Pinkston in camouflage, from the north-west (late 1950s?)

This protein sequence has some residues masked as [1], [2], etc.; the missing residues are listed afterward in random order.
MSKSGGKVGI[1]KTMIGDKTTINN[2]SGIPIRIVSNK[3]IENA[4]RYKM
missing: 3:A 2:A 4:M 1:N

The power station at Pinkston was originally constructed of red brick from 1900-1901. The cooling tower was added in 1952-54. In this aerial image, the camouflage paint applied to the power station during the Second World War is still visible. The canal and railway can also be seen, while in the distance, smoke rises from the chimneys of rows of tenements and houses. In 2016, archaeological investigation in this area as part of development at Port Dundas found that the base of the cooling tower was formed of reinforced concrete 0.35 metres thick (Kirby 2016). The cooling tower was built on top of some of the infrastructure beside the canal; the canal basin itself had been filled in by about 1960. This connection with the canal indicates that this was a busy place even before it became a large area of housing. It was well connected – railway lines, the canal, roads and later the M8 corridor. All of these served to connect these places across west central Scotland but later came to cut off residents from the city centre.